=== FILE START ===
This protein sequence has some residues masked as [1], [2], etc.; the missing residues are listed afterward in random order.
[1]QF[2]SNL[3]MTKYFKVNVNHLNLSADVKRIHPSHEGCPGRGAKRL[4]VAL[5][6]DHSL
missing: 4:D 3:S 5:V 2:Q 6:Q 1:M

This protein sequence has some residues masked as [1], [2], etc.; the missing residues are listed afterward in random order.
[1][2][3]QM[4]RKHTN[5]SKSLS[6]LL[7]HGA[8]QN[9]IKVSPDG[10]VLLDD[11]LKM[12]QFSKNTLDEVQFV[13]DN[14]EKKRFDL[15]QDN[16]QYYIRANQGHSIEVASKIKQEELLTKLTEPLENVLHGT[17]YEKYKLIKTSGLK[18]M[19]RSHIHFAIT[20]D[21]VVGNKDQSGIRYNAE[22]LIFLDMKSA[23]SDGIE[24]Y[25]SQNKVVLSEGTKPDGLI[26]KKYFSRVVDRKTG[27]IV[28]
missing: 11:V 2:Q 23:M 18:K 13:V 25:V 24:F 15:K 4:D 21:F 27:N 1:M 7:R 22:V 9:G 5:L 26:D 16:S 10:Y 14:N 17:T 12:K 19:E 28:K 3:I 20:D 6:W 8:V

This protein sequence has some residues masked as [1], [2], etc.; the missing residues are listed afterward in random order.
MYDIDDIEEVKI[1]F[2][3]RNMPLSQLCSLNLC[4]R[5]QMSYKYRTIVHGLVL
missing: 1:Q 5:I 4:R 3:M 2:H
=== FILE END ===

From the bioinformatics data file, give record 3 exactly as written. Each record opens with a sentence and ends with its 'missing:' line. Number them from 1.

This protein sequence has some residues masked as [1], [2], etc.; the missing residues are listed afterward in random order.
MYDIDDIEEVKI[1]F[2][3]RNMPLSQLCSLNLC[4]R[5]QMSYKYRTIVHGLVL
missing: 1:Q 5:I 4:R 3:M 2:H